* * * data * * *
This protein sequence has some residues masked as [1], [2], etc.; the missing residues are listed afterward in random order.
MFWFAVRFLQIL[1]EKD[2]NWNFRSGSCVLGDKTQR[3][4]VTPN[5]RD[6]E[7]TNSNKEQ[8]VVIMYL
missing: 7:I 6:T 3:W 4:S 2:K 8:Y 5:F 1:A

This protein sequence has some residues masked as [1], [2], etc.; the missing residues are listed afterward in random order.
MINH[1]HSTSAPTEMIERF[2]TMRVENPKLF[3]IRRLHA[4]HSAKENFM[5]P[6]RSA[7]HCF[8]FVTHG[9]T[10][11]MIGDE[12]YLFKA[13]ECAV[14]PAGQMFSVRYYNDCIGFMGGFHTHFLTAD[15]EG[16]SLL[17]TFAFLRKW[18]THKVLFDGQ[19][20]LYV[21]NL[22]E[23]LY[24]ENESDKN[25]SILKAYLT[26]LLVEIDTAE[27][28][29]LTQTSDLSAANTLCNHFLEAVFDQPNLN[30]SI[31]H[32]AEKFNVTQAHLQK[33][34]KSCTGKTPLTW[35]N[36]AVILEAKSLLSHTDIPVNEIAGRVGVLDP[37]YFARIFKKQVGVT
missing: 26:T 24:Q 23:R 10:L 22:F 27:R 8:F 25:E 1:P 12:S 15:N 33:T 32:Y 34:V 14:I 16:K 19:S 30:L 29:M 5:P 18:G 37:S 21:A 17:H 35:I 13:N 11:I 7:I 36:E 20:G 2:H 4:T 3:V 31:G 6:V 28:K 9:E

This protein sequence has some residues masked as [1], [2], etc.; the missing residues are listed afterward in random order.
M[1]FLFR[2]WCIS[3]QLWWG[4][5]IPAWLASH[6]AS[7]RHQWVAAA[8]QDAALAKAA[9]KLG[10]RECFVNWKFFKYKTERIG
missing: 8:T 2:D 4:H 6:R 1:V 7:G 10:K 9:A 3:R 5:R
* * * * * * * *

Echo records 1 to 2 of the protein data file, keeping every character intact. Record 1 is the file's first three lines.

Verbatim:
This protein sequence has some residues masked as [1], [2], etc.; the missing residues are listed afterward in random order.
MFWFAVRFLQIL[1]EKD[2]NWNFRSGSCVLGDKTQR[3][4]VTPN[5]RD[6]E[7]TNSNKEQ[8]VVIMYL
missing: 7:I 6:T 3:W 4:S 2:K 8:Y 5:F 1:A

This protein sequence has some residues masked as [1], [2], etc.; the missing residues are listed afterward in random order.
MINH[1]HSTSAPTEMIERF[2]TMRVENPKLF[3]IRRLHA[4]HSAKENFM[5]P[6]RSA[7]HCF[8]FVTHG[9]T[10][11]MIGDE[12]YLFKA[13]ECAV[14]PAGQMFSVRYYNDCIGFMGGFHTHFLTAD[15]EG[16]SLL[17]TFAFLRKW[18]THKVLFDGQ[19][20]LYV[21]NL[22]E[23]LY[24]ENESDKN[25]SILKAYLT[26]LLVEIDTAE[27][28][29]LTQTSDLSAANTLCNHFLEAVFDQPNLN[30]SI[31]H[32]AEKFNVTQAHLQK[33][34]KSCTGKTPLTW[35]N[36]AVILEAKSLLSHTDIPVNEIAGRVGVLDP[37]YFARIFKKQVGVT
missing: 26:T 24:Q 23:R 10:L 22:F 27:R 8:F 25:E 1:P 12:S 15:N 33:T 32:Y 34:V 14:I 16:K 19:S 30:L 29:M 5:P 18:G 37:S 21:A 17:H 35:I 13:N 11:I 7:I 36:E 20:G 2:H 4:T 3:V 31:G 6:V 28:K 9:E